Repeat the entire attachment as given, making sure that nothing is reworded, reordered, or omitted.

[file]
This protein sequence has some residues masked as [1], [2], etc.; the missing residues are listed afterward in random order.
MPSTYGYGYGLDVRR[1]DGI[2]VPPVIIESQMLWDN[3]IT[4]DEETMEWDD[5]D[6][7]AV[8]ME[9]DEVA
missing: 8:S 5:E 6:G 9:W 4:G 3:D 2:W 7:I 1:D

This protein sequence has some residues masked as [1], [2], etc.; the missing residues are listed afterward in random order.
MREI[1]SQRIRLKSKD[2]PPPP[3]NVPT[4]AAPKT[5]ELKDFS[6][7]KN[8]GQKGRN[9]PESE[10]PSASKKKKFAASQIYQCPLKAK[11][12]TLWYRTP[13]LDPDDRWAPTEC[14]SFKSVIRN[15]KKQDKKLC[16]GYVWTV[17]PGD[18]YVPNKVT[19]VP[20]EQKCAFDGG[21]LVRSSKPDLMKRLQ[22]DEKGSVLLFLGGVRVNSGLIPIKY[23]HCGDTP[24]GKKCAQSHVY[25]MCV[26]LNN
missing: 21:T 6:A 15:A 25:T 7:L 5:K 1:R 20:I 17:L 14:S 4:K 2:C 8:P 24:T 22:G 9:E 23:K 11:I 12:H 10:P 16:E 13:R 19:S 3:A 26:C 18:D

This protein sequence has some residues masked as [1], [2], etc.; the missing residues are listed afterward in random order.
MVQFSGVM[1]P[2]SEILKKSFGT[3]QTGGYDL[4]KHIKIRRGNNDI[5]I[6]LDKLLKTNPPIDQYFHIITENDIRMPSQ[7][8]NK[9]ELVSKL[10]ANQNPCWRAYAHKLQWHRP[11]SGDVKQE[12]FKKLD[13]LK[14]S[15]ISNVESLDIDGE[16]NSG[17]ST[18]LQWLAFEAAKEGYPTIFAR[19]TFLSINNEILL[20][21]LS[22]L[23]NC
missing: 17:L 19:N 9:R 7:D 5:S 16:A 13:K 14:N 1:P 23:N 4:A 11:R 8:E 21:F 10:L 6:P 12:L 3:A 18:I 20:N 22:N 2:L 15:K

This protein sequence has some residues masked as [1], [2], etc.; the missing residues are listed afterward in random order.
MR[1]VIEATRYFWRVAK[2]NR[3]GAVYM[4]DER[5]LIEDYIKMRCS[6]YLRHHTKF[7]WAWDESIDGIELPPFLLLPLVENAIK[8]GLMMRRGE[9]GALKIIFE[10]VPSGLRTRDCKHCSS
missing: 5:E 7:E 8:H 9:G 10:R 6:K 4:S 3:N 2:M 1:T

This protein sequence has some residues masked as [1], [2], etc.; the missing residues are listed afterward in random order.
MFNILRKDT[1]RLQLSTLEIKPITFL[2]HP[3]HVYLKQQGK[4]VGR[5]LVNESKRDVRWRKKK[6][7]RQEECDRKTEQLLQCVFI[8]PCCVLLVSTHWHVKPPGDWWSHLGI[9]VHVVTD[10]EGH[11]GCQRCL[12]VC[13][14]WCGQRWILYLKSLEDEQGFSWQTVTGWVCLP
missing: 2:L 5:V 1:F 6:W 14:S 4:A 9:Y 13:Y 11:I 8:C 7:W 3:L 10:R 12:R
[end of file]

This protein sequence has some residues masked as [1], [2], etc.; the missing residues are listed afterward in random order.
MPSTYGYGYGLDVRR[1]DGI[2]VPPVIIESQMLWDN[3]IT[4]DEETMEWDD[5]D[6][7]AV[8]ME[9]DEVA
missing: 8:S 5:E 6:G 9:W 4:G 3:D 2:W 7:I 1:D

This protein sequence has some residues masked as [1], [2], etc.; the missing residues are listed afterward in random order.
MREI[1]SQRIRLKSKD[2]PPPP[3]NVPT[4]AAPKT[5]ELKDFS[6][7]KN[8]GQKGRN[9]PESE[10]PSASKKKKFAASQIYQCPLKAK[11][12]TLWYRTP[13]LDPDDRWAPTEC[14]SFKSVIRN[15]KKQDKKLC[16]GYVWTV[17]PGD[18]YVPNKVT[19]VP[20]EQKCAFDGG[21]LVRSSKPDLMKRLQ[22]DEKGSVLLFLGGVRVNSGLIPIKY[23]HCGDTP[24]GKKCAQSHVY[25]MCV[26]LNN
missing: 21:T 6:A 15:A 25:T 7:L 5:K 1:R 20:I 17:L 14:S 4:K 2:C 8:P 24:T 22:G 9:E 23:K 11:I 12:H 10:P 16:E 13:R 19:S 3:A 26:C 18:D

This protein sequence has some residues masked as [1], [2], etc.; the missing residues are listed afterward in random order.
MVQFSGVM[1]P[2]SEILKKSFGT[3]QTGGYDL[4]KHIKIRRGNNDI[5]I[6]LDKLLKTNPPIDQYFHIITENDIRMPSQ[7][8]NK[9]ELVSKL[10]ANQNPCWRAYAHKLQWHRP[11]SGDVKQE[12]FKKLD[13]LK[14]S[15]ISNVESLDIDGE[16]NSG[17]ST[18]LQWLAFEAAKEGYPTIFAR[19]TFLSINNEILL[20][21]LS[22]L[23]NC
missing: 17:L 19:N 9:R 7:D 5:S 16:A 13:K 14:N 1:P 23:N 4:A 11:R 8:E 21:F 10:L 6:P 12:L 3:A 18:I 20:N 22:N 2:L 15:K

This protein sequence has some residues masked as [1], [2], etc.; the missing residues are listed afterward in random order.
MR[1]VIEATRYFWRVAK[2]NR[3]GAVYM[4]DER[5]LIEDYIKMRCS[6]YLRHHTKF[7]WAWDESIDGIELPPFLLLPLVENAIK[8]GLMMRRGE[9]GALKIIFE[10]VPSGLRTRDCKHCSS
missing: 5:E 7:E 8:H 9:G 10:R 6:K 4:S 3:N 2:M 1:T

This protein sequence has some residues masked as [1], [2], etc.; the missing residues are listed afterward in random order.
MFNILRKDT[1]RLQLSTLEIKPITFL[2]HP[3]HVYLKQQGK[4]VGR[5]LVNESKRDVRWRKKK[6][7]RQEECDRKTEQLLQCVFI[8]PCCVLLVSTHWHVKPPGDWWSHLGI[9]VHVVTD[10]EGH[11]GCQRCL[12]VC[13][14]WCGQRWILYLKSLEDEQGFSWQTVTGWVCLP
missing: 2:L 5:V 1:F 6:W 14:S 4:A 9:Y 13:Y 11:I 8:C 7:W 3:L 10:R 12:R